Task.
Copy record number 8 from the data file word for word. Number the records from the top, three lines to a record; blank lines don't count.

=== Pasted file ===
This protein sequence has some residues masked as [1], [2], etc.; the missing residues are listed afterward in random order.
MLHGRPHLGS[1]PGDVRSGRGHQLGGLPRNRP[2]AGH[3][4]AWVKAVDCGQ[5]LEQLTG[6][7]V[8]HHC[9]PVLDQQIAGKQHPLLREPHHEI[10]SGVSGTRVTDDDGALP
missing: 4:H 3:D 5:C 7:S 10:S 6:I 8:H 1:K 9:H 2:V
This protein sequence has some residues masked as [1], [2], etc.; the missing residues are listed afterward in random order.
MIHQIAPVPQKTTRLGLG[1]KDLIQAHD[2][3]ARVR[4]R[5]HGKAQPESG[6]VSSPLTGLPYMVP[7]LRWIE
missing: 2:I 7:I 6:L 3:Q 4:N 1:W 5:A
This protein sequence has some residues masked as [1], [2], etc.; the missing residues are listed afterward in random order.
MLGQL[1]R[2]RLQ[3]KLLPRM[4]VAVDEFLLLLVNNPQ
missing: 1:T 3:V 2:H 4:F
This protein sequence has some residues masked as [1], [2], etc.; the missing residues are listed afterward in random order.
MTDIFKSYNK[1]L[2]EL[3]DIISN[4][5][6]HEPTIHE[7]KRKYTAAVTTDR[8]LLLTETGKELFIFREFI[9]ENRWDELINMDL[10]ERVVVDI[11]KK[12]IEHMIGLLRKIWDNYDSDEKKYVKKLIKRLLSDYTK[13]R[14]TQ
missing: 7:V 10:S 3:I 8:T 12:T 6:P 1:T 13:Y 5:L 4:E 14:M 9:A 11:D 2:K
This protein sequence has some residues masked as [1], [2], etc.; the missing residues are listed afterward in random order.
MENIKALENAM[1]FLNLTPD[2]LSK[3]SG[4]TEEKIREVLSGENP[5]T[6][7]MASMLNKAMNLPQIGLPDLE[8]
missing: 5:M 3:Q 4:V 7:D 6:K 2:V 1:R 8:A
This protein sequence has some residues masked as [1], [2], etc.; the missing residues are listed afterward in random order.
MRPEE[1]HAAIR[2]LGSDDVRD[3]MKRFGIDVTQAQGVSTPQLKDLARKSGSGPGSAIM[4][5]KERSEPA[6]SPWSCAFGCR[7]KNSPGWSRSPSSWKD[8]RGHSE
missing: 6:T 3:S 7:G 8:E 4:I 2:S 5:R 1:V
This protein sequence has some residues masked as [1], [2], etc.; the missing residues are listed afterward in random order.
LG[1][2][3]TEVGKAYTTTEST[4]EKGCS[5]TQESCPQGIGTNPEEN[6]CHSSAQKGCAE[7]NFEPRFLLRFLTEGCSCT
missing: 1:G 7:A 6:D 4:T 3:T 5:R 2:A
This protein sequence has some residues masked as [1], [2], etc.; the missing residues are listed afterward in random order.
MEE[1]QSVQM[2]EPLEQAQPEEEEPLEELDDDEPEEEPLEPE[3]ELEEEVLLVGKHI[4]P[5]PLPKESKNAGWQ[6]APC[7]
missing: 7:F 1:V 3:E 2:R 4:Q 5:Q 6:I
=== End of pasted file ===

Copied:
This protein sequence has some residues masked as [1], [2], etc.; the missing residues are listed afterward in random order.
MEE[1]QSVQM[2]EPLEQAQPEEEEPLEELDDDEPEEEPLEPE[3]ELEEEVLLVGKHI[4]P[5]PLPKESKNAGWQ[6]APC[7]
missing: 7:F 1:V 3:E 2:R 4:Q 5:Q 6:I